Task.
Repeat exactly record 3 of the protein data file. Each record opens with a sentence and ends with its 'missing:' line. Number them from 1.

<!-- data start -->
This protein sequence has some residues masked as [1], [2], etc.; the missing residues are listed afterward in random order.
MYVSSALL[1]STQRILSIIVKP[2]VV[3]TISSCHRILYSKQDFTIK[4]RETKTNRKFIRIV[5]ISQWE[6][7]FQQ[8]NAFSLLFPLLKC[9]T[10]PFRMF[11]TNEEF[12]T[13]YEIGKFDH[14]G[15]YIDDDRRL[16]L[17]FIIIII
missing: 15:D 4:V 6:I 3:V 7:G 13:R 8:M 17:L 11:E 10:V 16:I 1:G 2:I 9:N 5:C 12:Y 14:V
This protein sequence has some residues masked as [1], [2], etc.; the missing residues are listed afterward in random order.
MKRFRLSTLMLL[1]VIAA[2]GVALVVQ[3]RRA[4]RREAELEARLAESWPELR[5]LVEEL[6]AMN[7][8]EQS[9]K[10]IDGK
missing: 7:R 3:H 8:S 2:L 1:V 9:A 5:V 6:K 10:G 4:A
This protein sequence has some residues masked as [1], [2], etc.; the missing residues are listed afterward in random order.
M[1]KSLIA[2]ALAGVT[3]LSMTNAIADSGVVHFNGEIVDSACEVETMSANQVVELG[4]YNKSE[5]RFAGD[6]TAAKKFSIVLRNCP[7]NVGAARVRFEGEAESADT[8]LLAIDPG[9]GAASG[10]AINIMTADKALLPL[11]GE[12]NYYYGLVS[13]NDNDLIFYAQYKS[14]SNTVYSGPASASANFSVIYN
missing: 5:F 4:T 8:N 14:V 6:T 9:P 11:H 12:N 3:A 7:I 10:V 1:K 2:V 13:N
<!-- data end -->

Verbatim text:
This protein sequence has some residues masked as [1], [2], etc.; the missing residues are listed afterward in random order.
M[1]KSLIA[2]ALAGVT[3]LSMTNAIADSGVVHFNGEIVDSACEVETMSANQVVELG[4]YNKSE[5]RFAGD[6]TAAKKFSIVLRNCP[7]NVGAARVRFEGEAESADT[8]LLAIDPG[9]GAASG[10]AINIMTADKALLPL[11]GE[12]NYYYGLVS[13]NDNDLIFYAQYKS[14]SNTVYSGPASASANFSVIYN
missing: 5:F 4:T 8:N 14:V 6:T 9:P 11:H 12:N 3:A 7:I 10:V 1:K 2:V 13:N